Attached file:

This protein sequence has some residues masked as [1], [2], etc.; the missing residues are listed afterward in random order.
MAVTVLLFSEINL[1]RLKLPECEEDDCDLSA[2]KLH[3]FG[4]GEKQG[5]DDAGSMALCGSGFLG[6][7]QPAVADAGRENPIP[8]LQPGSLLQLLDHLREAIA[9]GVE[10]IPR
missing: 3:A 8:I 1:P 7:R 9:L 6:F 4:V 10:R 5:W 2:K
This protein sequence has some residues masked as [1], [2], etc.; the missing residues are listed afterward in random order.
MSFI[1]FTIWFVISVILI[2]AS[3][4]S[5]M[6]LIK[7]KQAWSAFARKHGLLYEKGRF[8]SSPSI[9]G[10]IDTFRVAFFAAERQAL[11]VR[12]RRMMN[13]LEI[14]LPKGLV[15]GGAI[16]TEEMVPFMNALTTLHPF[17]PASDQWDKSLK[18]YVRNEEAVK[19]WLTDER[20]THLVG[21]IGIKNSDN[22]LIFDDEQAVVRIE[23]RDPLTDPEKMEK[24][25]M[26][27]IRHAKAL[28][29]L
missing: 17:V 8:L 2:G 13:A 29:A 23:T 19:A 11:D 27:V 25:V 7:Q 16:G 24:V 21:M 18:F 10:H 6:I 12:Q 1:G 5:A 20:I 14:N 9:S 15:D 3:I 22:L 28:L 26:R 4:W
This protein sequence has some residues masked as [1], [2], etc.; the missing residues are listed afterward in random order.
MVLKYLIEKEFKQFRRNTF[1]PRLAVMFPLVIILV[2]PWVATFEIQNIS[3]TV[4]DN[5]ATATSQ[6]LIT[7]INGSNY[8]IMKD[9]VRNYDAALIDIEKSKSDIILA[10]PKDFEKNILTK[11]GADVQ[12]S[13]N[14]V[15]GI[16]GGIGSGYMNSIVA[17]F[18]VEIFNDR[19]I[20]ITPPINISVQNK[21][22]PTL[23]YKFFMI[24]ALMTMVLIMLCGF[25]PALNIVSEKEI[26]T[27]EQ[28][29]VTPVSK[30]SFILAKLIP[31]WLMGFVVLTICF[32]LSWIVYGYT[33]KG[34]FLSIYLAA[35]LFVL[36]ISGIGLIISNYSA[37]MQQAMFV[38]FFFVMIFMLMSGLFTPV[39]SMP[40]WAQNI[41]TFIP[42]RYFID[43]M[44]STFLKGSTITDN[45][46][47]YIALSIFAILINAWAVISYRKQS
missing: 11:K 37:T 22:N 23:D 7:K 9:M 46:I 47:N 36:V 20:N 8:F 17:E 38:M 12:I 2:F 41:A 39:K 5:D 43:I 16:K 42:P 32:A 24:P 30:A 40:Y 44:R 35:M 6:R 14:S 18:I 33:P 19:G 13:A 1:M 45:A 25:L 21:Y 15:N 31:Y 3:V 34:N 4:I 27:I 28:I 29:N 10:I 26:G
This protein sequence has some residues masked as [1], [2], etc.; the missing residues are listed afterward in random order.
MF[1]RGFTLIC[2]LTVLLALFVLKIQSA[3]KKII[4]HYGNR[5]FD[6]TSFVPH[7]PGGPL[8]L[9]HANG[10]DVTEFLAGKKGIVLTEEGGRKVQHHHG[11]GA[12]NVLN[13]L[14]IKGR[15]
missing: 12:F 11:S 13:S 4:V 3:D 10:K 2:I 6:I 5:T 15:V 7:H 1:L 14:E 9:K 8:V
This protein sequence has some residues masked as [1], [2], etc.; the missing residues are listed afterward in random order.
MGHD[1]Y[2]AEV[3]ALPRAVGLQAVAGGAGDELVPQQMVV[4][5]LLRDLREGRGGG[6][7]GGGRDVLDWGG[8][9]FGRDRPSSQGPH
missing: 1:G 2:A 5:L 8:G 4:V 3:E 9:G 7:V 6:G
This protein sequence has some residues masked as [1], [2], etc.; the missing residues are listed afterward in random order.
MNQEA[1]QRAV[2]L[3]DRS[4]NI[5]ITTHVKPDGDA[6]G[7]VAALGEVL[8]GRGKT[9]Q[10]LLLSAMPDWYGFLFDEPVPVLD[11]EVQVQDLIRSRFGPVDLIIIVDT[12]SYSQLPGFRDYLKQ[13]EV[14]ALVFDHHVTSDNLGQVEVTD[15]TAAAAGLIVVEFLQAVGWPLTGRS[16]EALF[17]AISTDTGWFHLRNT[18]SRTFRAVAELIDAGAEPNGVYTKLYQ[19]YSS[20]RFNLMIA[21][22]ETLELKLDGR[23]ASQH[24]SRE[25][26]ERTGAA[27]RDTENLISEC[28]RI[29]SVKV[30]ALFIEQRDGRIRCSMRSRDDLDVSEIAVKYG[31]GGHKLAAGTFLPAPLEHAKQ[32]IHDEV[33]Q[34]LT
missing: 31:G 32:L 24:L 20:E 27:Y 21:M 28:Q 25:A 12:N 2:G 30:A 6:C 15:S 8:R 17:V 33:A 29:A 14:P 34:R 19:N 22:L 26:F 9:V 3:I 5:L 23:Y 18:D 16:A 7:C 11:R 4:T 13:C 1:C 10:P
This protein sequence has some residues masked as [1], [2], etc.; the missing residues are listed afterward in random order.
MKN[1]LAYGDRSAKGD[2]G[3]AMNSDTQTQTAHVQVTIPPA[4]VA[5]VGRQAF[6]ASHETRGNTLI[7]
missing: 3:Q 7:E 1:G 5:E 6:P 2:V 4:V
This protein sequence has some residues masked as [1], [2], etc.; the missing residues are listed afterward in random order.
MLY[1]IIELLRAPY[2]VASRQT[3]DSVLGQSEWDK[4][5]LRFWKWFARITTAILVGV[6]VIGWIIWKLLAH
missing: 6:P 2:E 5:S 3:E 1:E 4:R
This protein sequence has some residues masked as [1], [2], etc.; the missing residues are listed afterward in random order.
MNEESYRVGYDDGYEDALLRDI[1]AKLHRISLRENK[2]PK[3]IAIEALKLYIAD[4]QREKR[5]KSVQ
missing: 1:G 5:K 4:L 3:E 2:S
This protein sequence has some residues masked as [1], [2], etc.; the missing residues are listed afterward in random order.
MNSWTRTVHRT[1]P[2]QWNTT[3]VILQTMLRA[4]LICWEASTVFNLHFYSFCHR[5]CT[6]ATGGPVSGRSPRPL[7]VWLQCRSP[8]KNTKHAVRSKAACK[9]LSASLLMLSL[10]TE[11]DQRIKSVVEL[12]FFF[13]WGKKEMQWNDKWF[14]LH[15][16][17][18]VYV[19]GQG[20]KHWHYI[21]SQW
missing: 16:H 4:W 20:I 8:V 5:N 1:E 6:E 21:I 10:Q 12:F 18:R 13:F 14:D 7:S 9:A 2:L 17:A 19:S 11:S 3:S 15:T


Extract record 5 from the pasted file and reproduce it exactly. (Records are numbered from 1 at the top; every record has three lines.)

This protein sequence has some residues masked as [1], [2], etc.; the missing residues are listed afterward in random order.
MGHD[1]Y[2]AEV[3]ALPRAVGLQAVAGGAGDELVPQQMVV[4][5]LLRDLREGRGGG[6][7]GGGRDVLDWGG[8][9]FGRDRPSSQGPH
missing: 1:G 2:A 5:L 8:G 4:V 3:E 9:G 7:V 6:G